BALTIMORE (AP) — In a complex case that took nearly five years to conclude, a man who killed an Annapolis businessman during a carjacking was sentenced yesterday to life in federal prison.
Leeander J. Blake, 22, was convicted in June on charges including first-degree murder and carjacking resulting in death. Straughan Lee Griffin, 51, was shot in the head and run over with his sport utility vehicle on Sept. 19, 2002, in the first slaying since 1968 in the historic district of Annapolis.
“No one may think I’m sincere, but I really am, and I’m sorry,” he said.
After the sentence was announced, Mr. Griffin’s brother, sister and fiancee all embraced Blake’s mother, LaWanda Pierce. “Another mother just lost her son,” Neil H. Griffin said afterward. “That’s not a victory. There’s no victory in that.”
Charges against Blake were thrown out of state court after the Maryland Court of Appeals ruled that police violated Blake’s Miranda rights by obtaining an incriminating statement after he asked for an attorney. But U.S. District Judge William S. Nickerson allowed the statement into evidence for Blake’s federal trial.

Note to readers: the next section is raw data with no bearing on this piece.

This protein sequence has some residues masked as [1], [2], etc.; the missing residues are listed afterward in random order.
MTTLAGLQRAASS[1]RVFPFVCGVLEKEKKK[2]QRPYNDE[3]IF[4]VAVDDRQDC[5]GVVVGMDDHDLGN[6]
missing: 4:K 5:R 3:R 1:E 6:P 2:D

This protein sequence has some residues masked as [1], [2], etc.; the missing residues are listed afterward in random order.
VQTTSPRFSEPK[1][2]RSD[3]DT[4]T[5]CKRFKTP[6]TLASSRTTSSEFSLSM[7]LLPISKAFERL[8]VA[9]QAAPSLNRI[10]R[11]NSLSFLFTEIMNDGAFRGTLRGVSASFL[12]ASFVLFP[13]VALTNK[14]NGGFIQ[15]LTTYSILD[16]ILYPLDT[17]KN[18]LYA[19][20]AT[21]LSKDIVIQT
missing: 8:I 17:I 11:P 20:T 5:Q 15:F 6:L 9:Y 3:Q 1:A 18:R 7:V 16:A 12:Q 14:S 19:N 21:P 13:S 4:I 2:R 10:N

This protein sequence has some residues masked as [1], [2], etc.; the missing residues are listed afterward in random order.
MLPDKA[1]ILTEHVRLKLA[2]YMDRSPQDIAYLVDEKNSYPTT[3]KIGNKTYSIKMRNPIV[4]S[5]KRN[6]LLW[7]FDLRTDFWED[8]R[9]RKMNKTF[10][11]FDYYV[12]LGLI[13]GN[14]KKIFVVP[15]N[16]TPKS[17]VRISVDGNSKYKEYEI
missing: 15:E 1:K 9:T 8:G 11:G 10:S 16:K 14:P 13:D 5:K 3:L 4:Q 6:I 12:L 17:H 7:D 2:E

The statement was given only after an officer showed Blake a copy of charging documents that wrongly listed death as a possible penalty. Blake was 17 at the time, making him ineligible for capital punishment.
Defense attorney Kenneth Ravenell asked for a 20-year sentence, arguing that Blake was less culpable than Tolbert, who is serving a life sentence after being convicted in state court in 2005. Testimony showed that Tolbert was behind the wheel of Mr. Griffin’s SUV when it ran over his body.
Prosecutors never put the gun in Blake’s hand, but that was not necessary to earn a conviction under the felony murder law.
Judge Nickerson said it was difficult for him to impose a sentence after hearing from Blake’s mother, who testified, “I didn’t raise my child to be a bad child,” but that he found no reason to stray from federal guidelines.
Reducing Blake’s sentence because he may not have been the triggerman would make “a mockery of justice,” Judge Nickerson said. “The justice of the felony murder rule is as clear as it can be.”